A new deal signed between NASA and Virgin Galactic will see Richard Branson’s company buying up seats on spacecraft headed for the International Space Station, while finding and training private astronauts to occupy them.
NASA is seeing a “greater demand” for scientific and commercial use of the ISS, Virgin Galactic said in a statement on Monday. In order to fulfill this demand, the company promised to develop the so-called “private orbital astronaut readiness program,” which will include identifying private clients willing to go the station, providing them with the means to get there as well as with in-orbit and on-the-ground resources.
Virgin Galactic and NASA partnership is a lucrative deal
The training program for commercial astronauts is expected to utilize VSS Unity, a spaceplane developed by Virgin Galactic for suborbital flights. Despite not reaching orbit, it still provides a similar experience to an orbital spacecraft, allowing passengers to “become familiar with the environment in space, such as G-forces and zero-G.”
We're moving forward to build an economy in low-Earth orbit by partnering with industry to provide expanded opportunities on @Space_Station, including new agreements to enable private astronaut missions: https://t.co/zqbi8Dxa0v pic.twitter.com/M02B7YQla6
— NASA (@NASA) June 22, 2020
The company has already sold more than 600 tickets for the VSS Unity, at prices of between $200,000 and $250,000 per ticket. However, the spaceplane is yet to perform its first flight with a client aboard.
The partnership with Virgin Galactic directly supports NASA’s “broad strategy to facilitate the commercialization of low-Earth orbit by US entities,” the US space agency told the Verge.
The size of the deal hasn’t been announced, but shares in Virgin Galactic went up by 13 percent in premarket trading after the news broke.
NASA’s trust in private firms has apparently been boosted after the Crew Dragon spaceship, built by Elon Musk’s SpaceX, became the first US spaceship to deliver astronauts to the ISS in nine years in late May.
Since the shutdown of the Shuttle Program in 2011, the Americans had only been able to rely on Russia’s Soyuz ships for manned space flight.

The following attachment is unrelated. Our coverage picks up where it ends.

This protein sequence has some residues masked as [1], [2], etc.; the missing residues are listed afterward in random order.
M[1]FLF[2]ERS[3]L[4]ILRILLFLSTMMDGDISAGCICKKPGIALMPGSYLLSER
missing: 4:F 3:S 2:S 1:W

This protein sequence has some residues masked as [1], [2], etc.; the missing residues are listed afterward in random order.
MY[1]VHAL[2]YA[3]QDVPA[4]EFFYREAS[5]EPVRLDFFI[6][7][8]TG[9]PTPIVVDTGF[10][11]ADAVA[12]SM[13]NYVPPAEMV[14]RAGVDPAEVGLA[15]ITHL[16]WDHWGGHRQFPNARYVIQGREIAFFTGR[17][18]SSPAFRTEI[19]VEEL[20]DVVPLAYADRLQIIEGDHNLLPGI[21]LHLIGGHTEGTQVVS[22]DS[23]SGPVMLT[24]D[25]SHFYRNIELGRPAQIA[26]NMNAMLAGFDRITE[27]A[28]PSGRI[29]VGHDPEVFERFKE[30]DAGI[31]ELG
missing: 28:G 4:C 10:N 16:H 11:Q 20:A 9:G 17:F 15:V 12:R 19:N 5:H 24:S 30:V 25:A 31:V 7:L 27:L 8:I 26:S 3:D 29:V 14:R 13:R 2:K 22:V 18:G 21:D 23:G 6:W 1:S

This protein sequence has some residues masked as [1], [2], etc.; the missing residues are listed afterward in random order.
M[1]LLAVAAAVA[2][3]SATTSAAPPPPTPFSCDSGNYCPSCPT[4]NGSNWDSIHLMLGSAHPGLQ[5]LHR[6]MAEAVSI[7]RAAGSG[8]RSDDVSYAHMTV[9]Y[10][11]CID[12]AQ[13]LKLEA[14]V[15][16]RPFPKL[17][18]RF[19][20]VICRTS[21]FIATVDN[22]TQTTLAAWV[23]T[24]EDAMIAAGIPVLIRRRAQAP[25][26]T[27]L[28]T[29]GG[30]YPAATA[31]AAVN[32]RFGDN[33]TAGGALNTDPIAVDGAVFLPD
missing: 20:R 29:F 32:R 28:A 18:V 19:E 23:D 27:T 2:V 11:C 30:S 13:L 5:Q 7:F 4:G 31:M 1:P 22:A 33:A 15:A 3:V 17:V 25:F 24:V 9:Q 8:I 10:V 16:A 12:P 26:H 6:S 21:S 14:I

Private space travel programs: an expensive affair
In March, SpaceX announced a partnership to send three tourists to the International Space Station (ISS), the first private trip in more than a decade.
Elon Musk’s company has signed a deal with Axiom Space to transport the tourists along with a commander on one of its Crew Dragon capsules in the second half of 2021.
The cost of launching a SpaceX Falcon 9 rocket is around $60 million and, throwing in the cost attached to building a new capsule, the project price tag could exceed $100 million. Each ticket is therefore likely to cost tens of millions of dollars.
Eight space tourists have so far gone to the ISS on Russian Soyuz rockets with the company Space Adventures.
The first was Dennis Tito, who paid $20 million for an eight-hour stay on the ISS back in 2001. The last to go was Cirque du Soleil founder Guy Laliberte, in 2009.
Last month, SpaceX announced a partnership with Space Adventures to send four tourists deeper into orbit than any private citizen before them.
At the same time, Boeing is also developing a crew capsule called Starliner, also with the intention of transporting US astronauts to the ISS.
Like SpaceX, Boeing envisages sending tourists into space, but the program’s development is hampered by major glitches that resulted in the early termination of an uncrewed test flight in December.
RT with additional input by GVS News Desk
What are your views on this? Share with us in the comments bar below.